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Helping Hands: Critical Care Nurse pens touching poem in recognition of colleagues for International Nurses Day

Wednesday, May 12, 2021

An NHS Greater Glasgow and Clyde critical care worker has written a poem to recognise the hard work and dedication of colleagues as part of International Nurses Day 2021.

Senior Charge Nurse, Ruth Wilson, tells the tale of a nurse’s role through ‘Helping Hands’ which outlines the huge remit and responsibility of nurses in providing day-to-day care in the health sector.

Ruth, 55 from Ayrshire who has worked as a nurse for more than 36 years, sees first-hand how colleagues look after patients on a day-to-day basis, with the spotlight on them now, more than ever before. 

Ruth said: “I like to write poetry in my spare time and it seemed fitting that for this year’s International Nurses Day that I wrote something which resonated with colleagues and reflected their hard work, not just during the pandemic, but year-round year after year.

“Delivering person centred care lies at the heart of everything we do at NHS Greater Glasgow and Clyde and being a nurse I think embodies this principle. I hope people enjoy the poem and take something positive away from it.”

Helping Hands

 

At the start of the day, hands are washed before countless nursing tasks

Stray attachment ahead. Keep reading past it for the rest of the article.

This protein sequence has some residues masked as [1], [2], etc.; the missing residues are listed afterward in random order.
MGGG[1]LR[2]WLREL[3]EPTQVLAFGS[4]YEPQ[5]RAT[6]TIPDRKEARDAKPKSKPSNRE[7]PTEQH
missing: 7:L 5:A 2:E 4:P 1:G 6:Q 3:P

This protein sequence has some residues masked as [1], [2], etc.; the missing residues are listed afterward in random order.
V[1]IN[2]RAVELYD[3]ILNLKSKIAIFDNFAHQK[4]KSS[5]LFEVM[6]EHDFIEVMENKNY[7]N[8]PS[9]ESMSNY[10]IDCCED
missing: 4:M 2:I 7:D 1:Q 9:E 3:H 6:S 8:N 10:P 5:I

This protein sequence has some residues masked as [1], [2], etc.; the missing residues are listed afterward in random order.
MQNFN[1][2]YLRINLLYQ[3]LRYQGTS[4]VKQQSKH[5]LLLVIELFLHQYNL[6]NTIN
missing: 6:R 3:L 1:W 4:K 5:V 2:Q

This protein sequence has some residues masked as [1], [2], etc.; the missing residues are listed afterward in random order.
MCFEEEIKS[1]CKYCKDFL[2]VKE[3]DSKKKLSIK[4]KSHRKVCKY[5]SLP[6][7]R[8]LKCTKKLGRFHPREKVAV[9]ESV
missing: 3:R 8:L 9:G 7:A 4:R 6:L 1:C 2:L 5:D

Protecting ourselves with hand hygiene and professionally fitted masks

 

These hands will wash patients, write careplans, and administer medication

They will clean surfaces and equipment with total dedication

 

These hands will give out meals, make beds, and answer numerous telephone calls

They will guide and support mobilising patients in order to prevent falls

 

These hands will pour cups of tea, tie up linen, and empty patient bedpans

They will secure pumps and equipment to gleaming drip stands

 

These hands will feed and clothe, perform oral hygiene and comb hair

They will fill out fluid balance charts and give regular catheter care

 

These hands will take notes on ward rounds, and order things on “Trak”

They will dispense analgesia, offer a massage or give a soothing ice pack

 

These hands will organise flowers, open cards and tidy the place

They will dress wounds, cut nails, moisturise patient’s bodies and their face

 

These hands will soothe fevered brows through the comfort of touch

They will wipe away tears when it all gets too much

 

These hands will perform CPR and airway skills and really without much thought

Will automatically pilot to the resuscitation skills they were taught

 

They will support relatives with bad news, and patients will be allowed to cry

They will perform last offices when their patients die

 

They will sign discharge letters when people are getting home

They will clean all the surfaces shinier than chrome

 

These hands are priceless hands, helping hands, the hands you hope are there

If you ever get sick yourself, you want hands that care.

 

Ruth Wilson

 

 

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Last Updated: 14 May 2021